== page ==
Capital Report: 10-11-2019

Oct 11, 2019

Following Hurricane Michael’s destructive path through Florida’s panhandle, headlines painted a grim future for timber, a major industry in the region. The losses were huge – valued at $1.3 billion dollars. Yet not all was lost. And Ryan Dailey reports some lumber and paper mills in the region are still going strong.

Greenwood, Florida’s only grocery store caught fire after Hurricane Michael. A year after the storm, it still hasn’t been replaced. Robbie Gaffney reports the residents of Greenwood are banding together to assist elderly and low-income residents who can’t travel to find fresh food.​

Hurricane Michael left much of Northwest Florida looking like a war zone.  Gina Jordan reports that explains why so many of the area’s children now show symptoms similar to those of combat veterans.

Governor Ron DeSantis is backing pay raises for teachers. But that comes with quite a few caveats. And Lynn Hatter reports while that’s something teachers themselves have lobbied for, for years, it’s being met with everything from cautious optimism to skepticism in some quarters.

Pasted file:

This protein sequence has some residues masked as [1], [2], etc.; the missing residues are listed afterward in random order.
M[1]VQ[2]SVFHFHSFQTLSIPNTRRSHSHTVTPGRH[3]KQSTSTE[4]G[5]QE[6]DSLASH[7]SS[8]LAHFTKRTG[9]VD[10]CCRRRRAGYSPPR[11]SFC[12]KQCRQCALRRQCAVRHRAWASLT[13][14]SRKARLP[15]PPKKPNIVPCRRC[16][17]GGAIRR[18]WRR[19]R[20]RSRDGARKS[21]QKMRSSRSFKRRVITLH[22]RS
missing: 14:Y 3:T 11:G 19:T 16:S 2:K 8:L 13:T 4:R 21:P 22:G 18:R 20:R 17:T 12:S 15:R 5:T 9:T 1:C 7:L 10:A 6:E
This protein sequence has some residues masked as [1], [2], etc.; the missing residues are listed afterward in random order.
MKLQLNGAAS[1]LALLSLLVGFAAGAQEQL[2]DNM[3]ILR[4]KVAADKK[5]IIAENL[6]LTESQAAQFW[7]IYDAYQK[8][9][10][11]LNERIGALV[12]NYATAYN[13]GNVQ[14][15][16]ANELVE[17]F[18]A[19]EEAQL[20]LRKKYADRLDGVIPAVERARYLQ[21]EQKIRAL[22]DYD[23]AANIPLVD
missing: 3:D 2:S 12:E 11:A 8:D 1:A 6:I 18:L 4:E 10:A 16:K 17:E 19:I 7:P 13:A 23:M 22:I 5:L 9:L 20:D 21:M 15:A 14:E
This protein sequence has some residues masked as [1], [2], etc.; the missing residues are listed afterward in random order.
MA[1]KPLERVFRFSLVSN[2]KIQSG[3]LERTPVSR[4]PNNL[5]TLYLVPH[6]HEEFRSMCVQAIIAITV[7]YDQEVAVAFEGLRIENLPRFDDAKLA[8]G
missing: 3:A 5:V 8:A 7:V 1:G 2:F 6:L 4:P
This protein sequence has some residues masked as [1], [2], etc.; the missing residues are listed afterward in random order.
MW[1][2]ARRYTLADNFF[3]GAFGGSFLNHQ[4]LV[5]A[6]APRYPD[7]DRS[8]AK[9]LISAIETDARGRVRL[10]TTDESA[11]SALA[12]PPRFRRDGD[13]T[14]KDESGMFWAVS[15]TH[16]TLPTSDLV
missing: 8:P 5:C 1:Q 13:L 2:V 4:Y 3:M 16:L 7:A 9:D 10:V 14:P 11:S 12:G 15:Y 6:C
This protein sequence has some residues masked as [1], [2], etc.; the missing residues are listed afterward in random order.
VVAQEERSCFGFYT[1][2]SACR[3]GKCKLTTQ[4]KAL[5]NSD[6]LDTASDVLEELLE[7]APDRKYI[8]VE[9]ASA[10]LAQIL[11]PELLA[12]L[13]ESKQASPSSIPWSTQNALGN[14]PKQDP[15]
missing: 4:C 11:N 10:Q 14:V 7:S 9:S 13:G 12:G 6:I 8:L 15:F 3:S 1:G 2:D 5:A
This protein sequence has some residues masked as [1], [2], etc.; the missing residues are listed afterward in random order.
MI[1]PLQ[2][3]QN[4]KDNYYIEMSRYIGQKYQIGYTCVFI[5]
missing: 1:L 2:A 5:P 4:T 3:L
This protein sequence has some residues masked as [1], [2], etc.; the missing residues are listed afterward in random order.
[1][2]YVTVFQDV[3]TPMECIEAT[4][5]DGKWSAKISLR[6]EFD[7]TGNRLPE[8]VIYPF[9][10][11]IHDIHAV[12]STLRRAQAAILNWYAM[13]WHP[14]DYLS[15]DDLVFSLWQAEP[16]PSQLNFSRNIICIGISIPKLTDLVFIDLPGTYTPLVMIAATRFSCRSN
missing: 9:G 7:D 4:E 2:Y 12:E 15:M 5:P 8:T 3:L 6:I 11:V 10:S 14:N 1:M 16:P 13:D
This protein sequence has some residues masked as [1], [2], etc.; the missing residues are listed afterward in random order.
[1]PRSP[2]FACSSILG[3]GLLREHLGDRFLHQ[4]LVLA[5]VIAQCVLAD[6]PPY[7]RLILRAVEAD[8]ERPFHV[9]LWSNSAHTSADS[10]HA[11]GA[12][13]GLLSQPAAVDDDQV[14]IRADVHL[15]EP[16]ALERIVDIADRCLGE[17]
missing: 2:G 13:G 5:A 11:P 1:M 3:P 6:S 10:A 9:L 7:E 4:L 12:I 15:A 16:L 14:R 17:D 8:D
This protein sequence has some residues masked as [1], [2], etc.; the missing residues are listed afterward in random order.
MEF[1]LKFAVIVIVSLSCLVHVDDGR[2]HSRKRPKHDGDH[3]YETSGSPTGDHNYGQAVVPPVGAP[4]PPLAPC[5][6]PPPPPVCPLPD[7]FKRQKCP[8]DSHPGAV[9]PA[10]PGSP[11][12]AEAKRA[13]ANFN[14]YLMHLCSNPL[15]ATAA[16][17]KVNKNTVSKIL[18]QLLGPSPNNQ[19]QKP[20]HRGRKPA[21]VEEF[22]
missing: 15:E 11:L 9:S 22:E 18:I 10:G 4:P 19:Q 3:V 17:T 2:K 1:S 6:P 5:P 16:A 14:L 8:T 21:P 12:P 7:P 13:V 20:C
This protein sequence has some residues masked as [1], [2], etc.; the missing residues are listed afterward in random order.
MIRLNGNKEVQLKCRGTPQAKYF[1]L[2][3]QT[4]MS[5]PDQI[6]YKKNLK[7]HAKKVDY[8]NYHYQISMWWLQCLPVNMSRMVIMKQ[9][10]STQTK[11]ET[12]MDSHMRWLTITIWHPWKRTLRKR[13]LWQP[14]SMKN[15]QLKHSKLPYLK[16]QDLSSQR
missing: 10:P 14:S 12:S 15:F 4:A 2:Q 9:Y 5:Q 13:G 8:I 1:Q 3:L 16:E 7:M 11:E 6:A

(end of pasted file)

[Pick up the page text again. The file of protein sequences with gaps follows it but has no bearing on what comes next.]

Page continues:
Voting-rights advocates continue comparing Florida’s new elections law to a poll tax. The law implements an amendment passed by voters in 2018 that aimed to automatically restore voting rights for most felons once they complete their sentence. But the law includes fines, fees and restitution as part of the sentence. Advocates say for many felons, that means their rights will never be restored. Now Regan McCarthy reports the battle is in federal court.

Blaise Gainey has been following the case of the murdered Florida State University law professor in 2014, which prosecutors say was a contract killing initiated by the victim’s estranged in-laws.  Tom Flanigan then reports the verdict, which convicted only one of the two suspects on trial in the case.